Estradasphere to those who may not know them. I remember when I first heard them, back in high school when I was mostly listening to a lot of metal and rap/rock crap. At the time, the most experimental band I had heard was Mr. Bungle, who I adored; California was instantly one of my favorite albums when I heard it, but one fateful night, Metaghost invited me over to hang out and play some GTA3, as well as to share some musics and eat some snacks. He was more than excited to show me Buck Fever: he was pretty much shitting his pants. He popped it on, and for the next hour we sat in awe, shitting our pants together.
Buck Fever is epic. The first thing you need to know about this album is the bands lineup. Although they were a 5 piece band at the time it was recorded, that says precious little about their sound: each of the five members were super-multi-instrumentalists. Were talking a minimal of 5-6 instruments each, with their sax player John Whooley tipping the scales at 20 (if you include the 7 different percussion instruments listed; I do). Their recording lineup for the album is here.
Their skills at song structures is next. The scope of their sound is only surpassed by the batshit insanity of their compositions: their songs go to so many different places, with a mastery of every genre you can think of, and the imagination to link their different sections together smoothly and flawlessly. Track five, Meteorite Showers, if I recall correctly, boasts 65 different styles through its 8 minutes. It is an overwhelming track, and more of a showoff of their skills and production than a cohesive "song", but it is crazy impressive nonetheless.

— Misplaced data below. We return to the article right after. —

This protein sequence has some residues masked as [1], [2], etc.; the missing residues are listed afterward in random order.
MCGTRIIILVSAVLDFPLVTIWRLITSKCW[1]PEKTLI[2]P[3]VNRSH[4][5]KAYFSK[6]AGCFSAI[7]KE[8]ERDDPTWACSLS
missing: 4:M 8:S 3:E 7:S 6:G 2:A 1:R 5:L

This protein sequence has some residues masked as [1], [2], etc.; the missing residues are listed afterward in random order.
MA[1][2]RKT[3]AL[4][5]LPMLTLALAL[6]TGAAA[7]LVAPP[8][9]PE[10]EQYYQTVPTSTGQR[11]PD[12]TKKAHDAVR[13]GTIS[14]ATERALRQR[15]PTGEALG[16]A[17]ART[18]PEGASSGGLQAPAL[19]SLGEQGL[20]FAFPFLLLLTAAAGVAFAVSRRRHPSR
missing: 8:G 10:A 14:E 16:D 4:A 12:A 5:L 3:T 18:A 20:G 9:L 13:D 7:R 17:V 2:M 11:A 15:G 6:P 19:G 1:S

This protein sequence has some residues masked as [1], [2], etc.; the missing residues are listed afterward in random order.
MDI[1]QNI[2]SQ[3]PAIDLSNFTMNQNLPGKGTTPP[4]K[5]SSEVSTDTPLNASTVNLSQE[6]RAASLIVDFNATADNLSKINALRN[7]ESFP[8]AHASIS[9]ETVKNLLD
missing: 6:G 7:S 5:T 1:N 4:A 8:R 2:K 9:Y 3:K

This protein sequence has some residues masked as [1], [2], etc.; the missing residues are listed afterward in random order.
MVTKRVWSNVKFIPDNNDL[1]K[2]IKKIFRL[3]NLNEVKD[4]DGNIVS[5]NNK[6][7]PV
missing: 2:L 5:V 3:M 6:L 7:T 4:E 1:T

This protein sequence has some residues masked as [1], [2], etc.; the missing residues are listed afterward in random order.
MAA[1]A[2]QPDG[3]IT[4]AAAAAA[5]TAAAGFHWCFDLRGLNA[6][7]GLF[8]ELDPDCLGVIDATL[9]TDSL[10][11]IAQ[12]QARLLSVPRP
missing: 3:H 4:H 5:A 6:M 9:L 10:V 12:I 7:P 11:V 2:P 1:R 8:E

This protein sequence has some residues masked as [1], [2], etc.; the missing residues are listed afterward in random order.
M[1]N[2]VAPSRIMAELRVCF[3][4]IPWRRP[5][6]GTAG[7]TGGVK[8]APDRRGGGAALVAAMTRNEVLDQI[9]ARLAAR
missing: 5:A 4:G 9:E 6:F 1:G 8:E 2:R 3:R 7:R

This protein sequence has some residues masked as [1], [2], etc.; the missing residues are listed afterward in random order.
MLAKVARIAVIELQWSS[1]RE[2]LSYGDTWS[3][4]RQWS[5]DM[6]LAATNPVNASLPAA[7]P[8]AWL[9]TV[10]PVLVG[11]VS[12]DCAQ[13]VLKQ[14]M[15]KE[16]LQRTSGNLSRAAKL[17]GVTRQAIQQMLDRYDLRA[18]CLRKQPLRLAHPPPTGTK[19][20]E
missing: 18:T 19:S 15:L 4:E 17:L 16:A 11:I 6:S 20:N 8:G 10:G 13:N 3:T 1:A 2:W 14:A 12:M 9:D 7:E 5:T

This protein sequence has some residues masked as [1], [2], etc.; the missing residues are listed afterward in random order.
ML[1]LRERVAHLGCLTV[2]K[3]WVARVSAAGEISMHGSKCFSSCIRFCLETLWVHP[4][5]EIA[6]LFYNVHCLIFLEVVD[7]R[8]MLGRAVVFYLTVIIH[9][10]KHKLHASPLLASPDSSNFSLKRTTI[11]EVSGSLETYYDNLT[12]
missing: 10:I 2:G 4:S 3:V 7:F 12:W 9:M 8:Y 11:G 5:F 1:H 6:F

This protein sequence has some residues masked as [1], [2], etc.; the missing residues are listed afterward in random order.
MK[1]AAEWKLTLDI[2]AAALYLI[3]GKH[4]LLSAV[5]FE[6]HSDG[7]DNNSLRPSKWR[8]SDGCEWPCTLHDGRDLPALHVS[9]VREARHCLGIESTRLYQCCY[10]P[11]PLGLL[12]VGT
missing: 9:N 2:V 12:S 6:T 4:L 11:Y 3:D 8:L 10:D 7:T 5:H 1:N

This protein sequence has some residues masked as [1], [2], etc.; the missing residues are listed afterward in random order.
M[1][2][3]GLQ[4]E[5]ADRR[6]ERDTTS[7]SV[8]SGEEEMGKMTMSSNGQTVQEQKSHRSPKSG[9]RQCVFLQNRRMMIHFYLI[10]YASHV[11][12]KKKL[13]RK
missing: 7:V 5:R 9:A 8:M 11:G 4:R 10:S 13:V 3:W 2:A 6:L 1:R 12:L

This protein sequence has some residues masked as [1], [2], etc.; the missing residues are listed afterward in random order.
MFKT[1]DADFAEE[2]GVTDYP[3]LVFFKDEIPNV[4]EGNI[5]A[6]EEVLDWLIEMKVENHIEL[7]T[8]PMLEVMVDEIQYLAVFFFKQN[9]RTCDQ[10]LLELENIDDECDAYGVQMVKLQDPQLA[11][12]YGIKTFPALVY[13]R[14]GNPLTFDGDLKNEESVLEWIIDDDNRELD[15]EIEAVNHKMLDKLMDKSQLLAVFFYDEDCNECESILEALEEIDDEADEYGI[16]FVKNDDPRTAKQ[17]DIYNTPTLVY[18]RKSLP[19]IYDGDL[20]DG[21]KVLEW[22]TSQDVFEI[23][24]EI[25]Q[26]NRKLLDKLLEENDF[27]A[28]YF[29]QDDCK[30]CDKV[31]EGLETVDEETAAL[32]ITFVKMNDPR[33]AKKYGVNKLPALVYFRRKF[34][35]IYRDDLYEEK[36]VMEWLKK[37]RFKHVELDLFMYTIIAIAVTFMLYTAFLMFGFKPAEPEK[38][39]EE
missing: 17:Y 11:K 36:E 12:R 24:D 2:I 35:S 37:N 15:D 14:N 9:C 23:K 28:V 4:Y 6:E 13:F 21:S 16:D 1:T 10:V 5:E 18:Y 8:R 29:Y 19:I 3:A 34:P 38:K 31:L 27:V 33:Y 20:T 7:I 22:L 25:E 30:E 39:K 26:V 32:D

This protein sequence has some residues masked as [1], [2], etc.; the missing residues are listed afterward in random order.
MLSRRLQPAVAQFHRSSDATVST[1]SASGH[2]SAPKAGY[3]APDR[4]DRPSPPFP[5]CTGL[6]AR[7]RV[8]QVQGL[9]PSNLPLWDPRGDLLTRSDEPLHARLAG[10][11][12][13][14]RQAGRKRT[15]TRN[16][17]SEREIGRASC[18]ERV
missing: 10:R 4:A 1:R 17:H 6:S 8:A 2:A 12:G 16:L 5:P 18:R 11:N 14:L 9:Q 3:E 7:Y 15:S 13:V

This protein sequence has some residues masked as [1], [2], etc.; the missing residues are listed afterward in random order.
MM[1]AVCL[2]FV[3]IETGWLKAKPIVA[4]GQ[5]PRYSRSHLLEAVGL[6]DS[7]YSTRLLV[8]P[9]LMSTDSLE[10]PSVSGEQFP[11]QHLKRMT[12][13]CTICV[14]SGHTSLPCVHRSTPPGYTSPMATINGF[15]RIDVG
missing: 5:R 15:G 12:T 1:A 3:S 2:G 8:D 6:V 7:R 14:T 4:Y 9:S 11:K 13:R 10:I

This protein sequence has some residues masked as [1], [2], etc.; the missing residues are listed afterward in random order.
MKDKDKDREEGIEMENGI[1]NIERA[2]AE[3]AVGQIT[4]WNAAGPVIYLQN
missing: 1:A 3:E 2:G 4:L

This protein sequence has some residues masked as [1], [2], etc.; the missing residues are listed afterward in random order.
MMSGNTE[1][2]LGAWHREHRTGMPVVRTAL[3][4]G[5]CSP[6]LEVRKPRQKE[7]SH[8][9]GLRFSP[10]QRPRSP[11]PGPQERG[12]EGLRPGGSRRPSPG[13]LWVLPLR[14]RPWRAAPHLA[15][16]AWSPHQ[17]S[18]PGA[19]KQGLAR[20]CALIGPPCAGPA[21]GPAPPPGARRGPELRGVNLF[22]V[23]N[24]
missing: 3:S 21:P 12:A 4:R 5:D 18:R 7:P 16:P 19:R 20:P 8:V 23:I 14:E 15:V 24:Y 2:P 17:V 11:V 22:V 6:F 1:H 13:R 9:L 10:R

Unfortunately, it is pretty hard to find good recordings of them on the internet. They were too weird and undefinable to make any kind of waves, but Buck Fever stands tall as an achievement of insane skill and creativity that, with the help of Trey Spruance, made it to the presses with awesomely produced clarity. Their cover of the Mario Brothers 2 theme as a big band jazz piece rocks: it includes one of my favorite upright bass solos of all time. Buck Fever, the first song of the album, sets things up properly, with some Beach Boys styled melodramatics that quickly run amuck into rockabilly chase music before giving way to section after section of neatness. Millennium Child sits in the center of the album, 8 minutes of greatness with some of the sickest unison violin/ sax melodies I can think of. But what has always taken the cake for me is track six, The Bounty Hunter. Although it is more straightforward big band jazziness than a majority of the album, my god is it nasty.
Do enjoy, ninjas.
<-the bounty hunter